(The term "unmanned aircraft" means a device that is used or intended to be used for flight in the air without the possibility of direct human intervention from within or on the device, and the associated operational elements and components that are required for the pilot or system operator in command to operate or control the device (such as cameras, sensors, communication links). This term includes all types of devices that meet this definition (e.g., model airplanes, quadcopters, drones) that are used for any purpose, including for recreation or commerce.)
f. Possessing alcoholic beverages is prohibited at all campgrounds and swimming/picnic areas east of U.S. 177 and along Travertine Creek by the authority of a Superintendent’s Emergency Closure (36 CFR §1.5) May 1st through September 30th. (See Appendix 1)
(This restriction is to reduce alcohol related incidents and injuries in this popular visitor area.)
g. Jumping and /or diving into lakes and streams from trees or rope swings is prohibited.
(This restriction is necessary to prevent installation of rope swings or other similar devices from trees and to reduce injuries to the public from diving.)
h. The use of glass containers is not permitted in Rock Creek and Travertine Creek and in the picnic areas along them.
(This restriction is necessary to protect visitors from encountering or being injured by broken glass while swimming and recreating.)
i. Erection of shade structures, tents, tarps, etc. is prohibited in the Platt Historic District, outside of designated campsites.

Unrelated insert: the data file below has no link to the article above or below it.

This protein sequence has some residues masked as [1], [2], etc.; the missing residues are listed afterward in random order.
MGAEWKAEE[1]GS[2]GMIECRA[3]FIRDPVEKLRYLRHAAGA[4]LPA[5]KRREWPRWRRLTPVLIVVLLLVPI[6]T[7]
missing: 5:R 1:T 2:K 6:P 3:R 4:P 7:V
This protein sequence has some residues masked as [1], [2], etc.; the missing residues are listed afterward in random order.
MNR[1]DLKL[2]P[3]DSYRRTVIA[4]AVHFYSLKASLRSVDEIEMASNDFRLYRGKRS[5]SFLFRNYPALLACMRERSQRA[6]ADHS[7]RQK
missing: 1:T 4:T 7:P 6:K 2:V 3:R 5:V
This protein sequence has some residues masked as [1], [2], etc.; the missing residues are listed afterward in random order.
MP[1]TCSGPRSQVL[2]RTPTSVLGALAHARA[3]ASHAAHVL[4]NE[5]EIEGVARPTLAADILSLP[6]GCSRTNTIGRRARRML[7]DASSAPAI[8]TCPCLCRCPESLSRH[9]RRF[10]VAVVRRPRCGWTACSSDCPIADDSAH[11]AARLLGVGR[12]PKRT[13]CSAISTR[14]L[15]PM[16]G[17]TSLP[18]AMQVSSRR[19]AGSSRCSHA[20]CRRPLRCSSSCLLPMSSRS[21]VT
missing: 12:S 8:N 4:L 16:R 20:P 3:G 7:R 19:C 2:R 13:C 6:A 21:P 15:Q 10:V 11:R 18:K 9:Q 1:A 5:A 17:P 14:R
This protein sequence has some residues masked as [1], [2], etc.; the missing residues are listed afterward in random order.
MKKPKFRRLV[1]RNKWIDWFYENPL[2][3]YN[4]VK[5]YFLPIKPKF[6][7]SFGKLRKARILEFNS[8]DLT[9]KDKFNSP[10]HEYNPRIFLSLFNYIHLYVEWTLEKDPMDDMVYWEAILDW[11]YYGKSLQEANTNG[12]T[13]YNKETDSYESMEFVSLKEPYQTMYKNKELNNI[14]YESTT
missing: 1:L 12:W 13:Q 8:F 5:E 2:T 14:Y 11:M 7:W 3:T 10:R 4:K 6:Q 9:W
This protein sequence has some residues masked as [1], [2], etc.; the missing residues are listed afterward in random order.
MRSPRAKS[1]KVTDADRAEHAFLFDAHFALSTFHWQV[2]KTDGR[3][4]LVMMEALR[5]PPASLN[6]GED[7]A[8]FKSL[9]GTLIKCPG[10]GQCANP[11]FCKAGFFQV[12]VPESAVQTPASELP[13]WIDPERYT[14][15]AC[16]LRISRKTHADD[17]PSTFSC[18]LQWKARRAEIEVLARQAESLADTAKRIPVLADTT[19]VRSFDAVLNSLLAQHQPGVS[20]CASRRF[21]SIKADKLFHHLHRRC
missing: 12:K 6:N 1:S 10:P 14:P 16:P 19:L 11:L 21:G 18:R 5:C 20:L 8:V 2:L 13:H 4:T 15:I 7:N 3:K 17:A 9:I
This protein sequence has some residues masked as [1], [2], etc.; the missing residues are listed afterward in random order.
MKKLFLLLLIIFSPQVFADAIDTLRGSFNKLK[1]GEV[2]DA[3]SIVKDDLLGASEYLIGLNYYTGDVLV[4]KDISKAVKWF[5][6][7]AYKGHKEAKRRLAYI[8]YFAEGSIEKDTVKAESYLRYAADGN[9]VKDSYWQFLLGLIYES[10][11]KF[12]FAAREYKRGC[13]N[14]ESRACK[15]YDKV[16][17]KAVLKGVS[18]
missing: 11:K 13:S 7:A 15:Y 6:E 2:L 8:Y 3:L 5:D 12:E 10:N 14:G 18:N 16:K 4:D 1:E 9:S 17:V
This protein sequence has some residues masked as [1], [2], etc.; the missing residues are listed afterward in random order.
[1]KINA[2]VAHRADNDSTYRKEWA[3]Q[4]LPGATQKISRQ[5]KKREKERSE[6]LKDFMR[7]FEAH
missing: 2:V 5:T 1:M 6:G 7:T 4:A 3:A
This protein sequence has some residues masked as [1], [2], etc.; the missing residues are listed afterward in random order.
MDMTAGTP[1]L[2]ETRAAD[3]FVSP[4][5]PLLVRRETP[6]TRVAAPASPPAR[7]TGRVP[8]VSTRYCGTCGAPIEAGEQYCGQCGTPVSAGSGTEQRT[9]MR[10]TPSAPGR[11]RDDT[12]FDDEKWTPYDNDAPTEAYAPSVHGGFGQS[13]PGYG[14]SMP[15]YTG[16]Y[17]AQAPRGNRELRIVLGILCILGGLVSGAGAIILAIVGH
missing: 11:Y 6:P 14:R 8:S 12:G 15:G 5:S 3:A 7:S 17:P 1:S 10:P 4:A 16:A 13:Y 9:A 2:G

(This restriction is required to prevent unnecessary crowding and difficulties in maintaining order in crowded areas.)
j. Attaching ropes, containers, hammocks, tarps, tents, etc. to any tree or vegetation is prohibited outside of designated campsites.
(This restriction is necessary to prevent damage to vegetation.)
k. The use of exhaust compression or “jake” brakes is prohibited.
(Noise exhibited by this type of braking system is inconsistent with park values and visitor use objectives, and disturbs wildlife.)
l. Collection of water from springs within the park is limited to no more than 5 gallons each day.
(This quantity limitation is necessary for resource protection and to prevent use conflicts at springs areas.)
(a)(2) The following areas have been designated for a specific use or activity, under the conditions and/or restrictions as noted:
i. “First come first serve" basis is applicable in all campgrounds except those where reservations are required and made through the reservation system. “Holding” or “reserving” campsites for or by campers that have not yet arrived in campsites operating on a “first come first serve” basis, is prohibited. Once purchased the campsite must have a tent, camper, vehicle, or show some other form of occupancy on the site..
(This restriction provides for camping opportunities for the most visitors. It prevents the Park from turning away campers who wish to camp in unoccupied but paid sites.)
ii. All campgrounds within the National Recreation Area are closed to non-camper use and non-camper vehicle traffic between the hours of 11 pm and 6 am.
(This restriction provides for visitor safety and reduction in noise and vehicle traffic during quiet hours.)
iii. Please refer to §2.10 of this compendium for specific camping area designations.
b. Wakeless Areas:
i. These conditions are established to protect the lives of boaters and swimmers.
ii. Please refer to § 3.6 (d)(1) of this compendium for specific “No Wake” areas. These areas are designated by “No Wake” buoys.
c. No Boating Areas:
i. These conditions are established to protect the lives of boaters and swimmers.